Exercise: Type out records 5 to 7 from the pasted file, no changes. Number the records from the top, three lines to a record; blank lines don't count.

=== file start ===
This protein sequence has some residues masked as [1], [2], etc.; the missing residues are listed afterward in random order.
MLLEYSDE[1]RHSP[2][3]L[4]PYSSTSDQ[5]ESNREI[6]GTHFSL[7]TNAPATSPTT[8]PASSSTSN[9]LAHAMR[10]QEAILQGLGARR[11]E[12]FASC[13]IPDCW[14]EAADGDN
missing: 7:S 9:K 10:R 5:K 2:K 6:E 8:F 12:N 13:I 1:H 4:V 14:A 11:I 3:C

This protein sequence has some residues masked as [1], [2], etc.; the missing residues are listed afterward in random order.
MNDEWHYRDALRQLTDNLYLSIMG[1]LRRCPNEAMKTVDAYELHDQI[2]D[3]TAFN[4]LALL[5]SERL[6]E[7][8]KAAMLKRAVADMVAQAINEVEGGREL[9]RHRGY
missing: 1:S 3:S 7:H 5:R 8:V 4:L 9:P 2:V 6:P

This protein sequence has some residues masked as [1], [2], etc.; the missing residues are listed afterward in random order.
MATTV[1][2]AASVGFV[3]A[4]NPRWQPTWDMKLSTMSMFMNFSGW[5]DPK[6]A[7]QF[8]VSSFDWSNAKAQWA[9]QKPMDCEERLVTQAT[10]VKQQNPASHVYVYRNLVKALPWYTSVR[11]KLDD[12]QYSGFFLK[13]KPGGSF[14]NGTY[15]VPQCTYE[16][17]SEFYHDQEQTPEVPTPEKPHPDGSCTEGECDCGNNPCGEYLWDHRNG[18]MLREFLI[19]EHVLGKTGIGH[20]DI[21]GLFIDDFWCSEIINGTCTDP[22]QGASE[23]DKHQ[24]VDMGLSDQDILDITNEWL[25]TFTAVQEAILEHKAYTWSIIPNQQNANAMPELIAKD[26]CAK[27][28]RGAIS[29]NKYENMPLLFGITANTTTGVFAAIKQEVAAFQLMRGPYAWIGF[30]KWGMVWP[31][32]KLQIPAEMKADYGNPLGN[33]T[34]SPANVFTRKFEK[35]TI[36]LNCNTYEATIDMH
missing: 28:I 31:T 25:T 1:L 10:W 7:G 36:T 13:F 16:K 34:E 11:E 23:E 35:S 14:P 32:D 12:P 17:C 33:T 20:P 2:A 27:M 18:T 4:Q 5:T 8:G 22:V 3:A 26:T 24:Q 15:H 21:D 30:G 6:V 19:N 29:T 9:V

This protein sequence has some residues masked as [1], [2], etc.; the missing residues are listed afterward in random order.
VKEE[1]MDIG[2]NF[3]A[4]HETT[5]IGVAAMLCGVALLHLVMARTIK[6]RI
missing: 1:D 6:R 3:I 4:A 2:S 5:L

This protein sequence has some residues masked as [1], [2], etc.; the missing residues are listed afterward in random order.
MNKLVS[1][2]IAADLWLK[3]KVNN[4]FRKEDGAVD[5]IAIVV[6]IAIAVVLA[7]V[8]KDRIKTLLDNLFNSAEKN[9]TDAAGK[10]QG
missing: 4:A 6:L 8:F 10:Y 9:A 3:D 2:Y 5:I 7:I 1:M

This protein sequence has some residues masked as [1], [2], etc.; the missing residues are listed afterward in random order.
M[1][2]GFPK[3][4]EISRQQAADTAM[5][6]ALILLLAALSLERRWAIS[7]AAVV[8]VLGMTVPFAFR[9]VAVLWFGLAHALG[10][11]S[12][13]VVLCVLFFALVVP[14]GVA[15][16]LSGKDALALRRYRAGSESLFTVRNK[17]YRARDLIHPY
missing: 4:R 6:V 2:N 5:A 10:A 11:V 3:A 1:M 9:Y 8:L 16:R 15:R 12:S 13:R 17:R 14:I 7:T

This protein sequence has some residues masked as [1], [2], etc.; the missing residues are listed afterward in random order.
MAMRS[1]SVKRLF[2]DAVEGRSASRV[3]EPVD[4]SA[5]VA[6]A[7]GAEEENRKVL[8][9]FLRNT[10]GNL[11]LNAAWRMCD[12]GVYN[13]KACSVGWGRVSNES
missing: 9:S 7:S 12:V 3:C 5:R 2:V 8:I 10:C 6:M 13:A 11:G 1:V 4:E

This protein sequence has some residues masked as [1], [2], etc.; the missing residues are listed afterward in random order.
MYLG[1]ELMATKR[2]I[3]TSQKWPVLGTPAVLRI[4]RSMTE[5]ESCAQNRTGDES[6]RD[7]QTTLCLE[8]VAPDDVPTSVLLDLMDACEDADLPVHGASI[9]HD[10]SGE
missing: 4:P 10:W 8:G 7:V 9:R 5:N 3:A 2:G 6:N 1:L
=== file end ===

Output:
This protein sequence has some residues masked as [1], [2], etc.; the missing residues are listed afterward in random order.
MNKLVS[1][2]IAADLWLK[3]KVNN[4]FRKEDGAVD[5]IAIVV[6]IAIAVVLA[7]V[8]KDRIKTLLDNLFNSAEKN[9]TDAAGK[10]QG
missing: 4:A 6:L 8:F 10:Y 9:A 3:D 2:Y 5:I 7:I 1:M

This protein sequence has some residues masked as [1], [2], etc.; the missing residues are listed afterward in random order.
M[1][2]GFPK[3][4]EISRQQAADTAM[5][6]ALILLLAALSLERRWAIS[7]AAVV[8]VLGMTVPFAFR[9]VAVLWFGLAHALG[10][11]S[12][13]VVLCVLFFALVVP[14]GVA[15][16]LSGKDALALRRYRAGSESLFTVRNK[17]YRARDLIHPY
missing: 4:R 6:V 2:N 5:A 10:A 11:V 3:A 1:M 9:Y 8:L 16:R 15:R 12:S 13:R 17:R 14:I 7:T

This protein sequence has some residues masked as [1], [2], etc.; the missing residues are listed afterward in random order.
MAMRS[1]SVKRLF[2]DAVEGRSASRV[3]EPVD[4]SA[5]VA[6]A[7]GAEEENRKVL[8][9]FLRNT[10]GNL[11]LNAAWRMCD[12]GVYN[13]KACSVGWGRVSNES
missing: 9:S 7:S 12:V 3:C 5:R 2:V 8:I 10:C 6:M 13:A 11:G 1:V 4:E